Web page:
We’re 17 games in, which means roughly 20 percent of the NBA season is put away, which means some trends are starting to come to the surface. You know, like what’s working in wins versus losses. Those type of things.
Obviously, in wins, you play better. Everybody knows that. It’s why you won. You shot better or rebounded better or played better defense or your players played better. It’s no revelation that in losses your numbers go down and your best players probably didn’t play as well. Again, it’s why you lost.
But at the same time, it’s somewhat key to determine WHAT those things are you’re not doing as well. Because common sense says, correct those issues that are consistently rearing their heads in losses and you know, they turn to wins.
So here are a few developing themes:
In wins, Oklahoma City averages almost four assists more per game. The Thunder dish out almost 21 a game in Ws, and just 16.1 in losses. That’s most punctuated by Russell Westbrook who averages 7.9 helpers in wins and just five a game in losses. But here’s what that says to me: It’s not that Russ is necessarily worse in losses (though in some circumstances he has been), but more that he’s had to shoulder the load more because his teammates either weren’t knocking down shots or playing well. He’s averaged 16.6 points per game in Ws and 17.3 in Ls. Russ has had to pick up the scoring in some losses because things weren’t working (the first Houston game really sticks out in which Westbrook had 33).
Kevin Durant scores four fewer points a game in losses, Jeff Green four fewer and Nenad Krstic a full five fewer. That could be a combination of Westbrook not creating and setting up as well, or just that they aren’t knocking down their usual shots. Add those points they have in wins and Westbrook is averaging seven or eight assists a game in losses too. That’s the thing about assists – it’s a two part thing. It’s easy for people to see Westbrook’s numbers, but at the same time, if he makes a great drive and frees Krstic up for an open 20-footer and Krispy clangs it, whose fault is that?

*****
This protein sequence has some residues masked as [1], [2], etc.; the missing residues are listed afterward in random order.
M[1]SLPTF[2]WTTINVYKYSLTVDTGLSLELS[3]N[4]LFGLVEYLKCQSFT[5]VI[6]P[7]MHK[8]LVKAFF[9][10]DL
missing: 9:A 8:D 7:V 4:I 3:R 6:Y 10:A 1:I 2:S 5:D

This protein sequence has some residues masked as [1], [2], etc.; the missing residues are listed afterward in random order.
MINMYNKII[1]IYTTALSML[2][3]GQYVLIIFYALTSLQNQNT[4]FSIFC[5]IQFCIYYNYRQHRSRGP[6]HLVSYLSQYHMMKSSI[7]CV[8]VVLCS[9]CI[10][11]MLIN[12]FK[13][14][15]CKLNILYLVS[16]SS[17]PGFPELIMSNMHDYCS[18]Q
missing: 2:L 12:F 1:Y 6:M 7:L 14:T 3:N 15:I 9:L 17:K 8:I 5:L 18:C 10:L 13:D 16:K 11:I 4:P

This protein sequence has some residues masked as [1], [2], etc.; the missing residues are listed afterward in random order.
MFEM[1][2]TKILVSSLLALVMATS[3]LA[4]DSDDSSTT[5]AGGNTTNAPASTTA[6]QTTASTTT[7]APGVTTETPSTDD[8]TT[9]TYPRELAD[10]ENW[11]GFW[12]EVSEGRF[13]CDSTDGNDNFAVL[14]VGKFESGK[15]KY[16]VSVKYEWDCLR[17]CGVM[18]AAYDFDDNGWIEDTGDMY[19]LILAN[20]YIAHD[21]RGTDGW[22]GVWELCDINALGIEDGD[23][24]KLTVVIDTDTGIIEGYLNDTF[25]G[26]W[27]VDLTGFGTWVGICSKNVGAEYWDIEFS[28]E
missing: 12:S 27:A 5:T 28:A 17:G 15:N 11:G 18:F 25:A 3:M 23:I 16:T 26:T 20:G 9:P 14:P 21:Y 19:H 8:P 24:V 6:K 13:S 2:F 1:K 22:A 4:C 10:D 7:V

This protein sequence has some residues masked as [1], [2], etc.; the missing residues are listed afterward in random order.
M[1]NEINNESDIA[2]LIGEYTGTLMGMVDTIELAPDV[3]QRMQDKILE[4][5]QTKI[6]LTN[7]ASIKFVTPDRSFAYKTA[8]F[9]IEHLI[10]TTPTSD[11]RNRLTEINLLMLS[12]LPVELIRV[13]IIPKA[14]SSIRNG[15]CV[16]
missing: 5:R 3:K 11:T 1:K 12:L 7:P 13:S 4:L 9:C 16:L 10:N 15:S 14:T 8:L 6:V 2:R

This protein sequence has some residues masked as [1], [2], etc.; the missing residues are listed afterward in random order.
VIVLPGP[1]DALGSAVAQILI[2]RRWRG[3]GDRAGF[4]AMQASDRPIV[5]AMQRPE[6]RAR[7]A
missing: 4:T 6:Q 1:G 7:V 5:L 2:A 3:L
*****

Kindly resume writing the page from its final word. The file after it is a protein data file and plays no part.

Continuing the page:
In losses, turnovers are up by a three a game. This was an issue last year as well. Naturally when you’re losing you start forcing things and start trying harder to make plays. It’s desperation. Westbrook turns it over 3.1 times in wins and 4.4 in losses. Durant goes from 2.8 to 4.0. Thabo even goes up a full turnover more. Again, it’s kind of a natural tendency for any team, but taking care of the ball was an issue last year and it’s something the Thunder has done much, much better with this year, highlighted by just 11 turnovers against Milwaukee.[quote]
Accentuated by last night’s loss, 3-point shooting is far different in wins versus losses. In wins, OKC hits six Thunder moneyballs (copyright: Matt Pinto) and shoots 40 percent from deep. In losses, that goes to four treys and just 22.7 percent. The Thunder takes nearly three more a game in losses and again, that’s similar to turnovers. You’re desperate for points so you start chucking like George Costanza. Durant goes from 32 percent to 17. Green 33 to 23. Sefolosha 50 to 11 (!). Westbrook 50 to 15. It’s clearly an issue.
Along the same lines, OKC is eight percent lower from the field in losses. That pretty much explains the lower numbers for Durant, Green and Krstic, three of OKC’s top jumpshooters. Durant drops eight percent. Green almost nine. Krstic an astounding 20 percent. Westbrook holds true basically shooting the same percentage.
Nothing all that revolutionary, but I love looking at the splits that make one game different from another. What’s different for the team home from away? In Sunday games or Monday games? In games on three days rest versus two days? Sometimes it’s coincidence. Sometimes it’s a trend. It’s early in the season and some of these things can tighten up or change a bit. But as we watch a team that’s slowly turning into a potential playoff contender, it’s key to understand what’s working and what’s not. Then correct it. That’s why we (and by “we” I mean “Clay Bennett) pay Scott Brooks the medium sized bucks.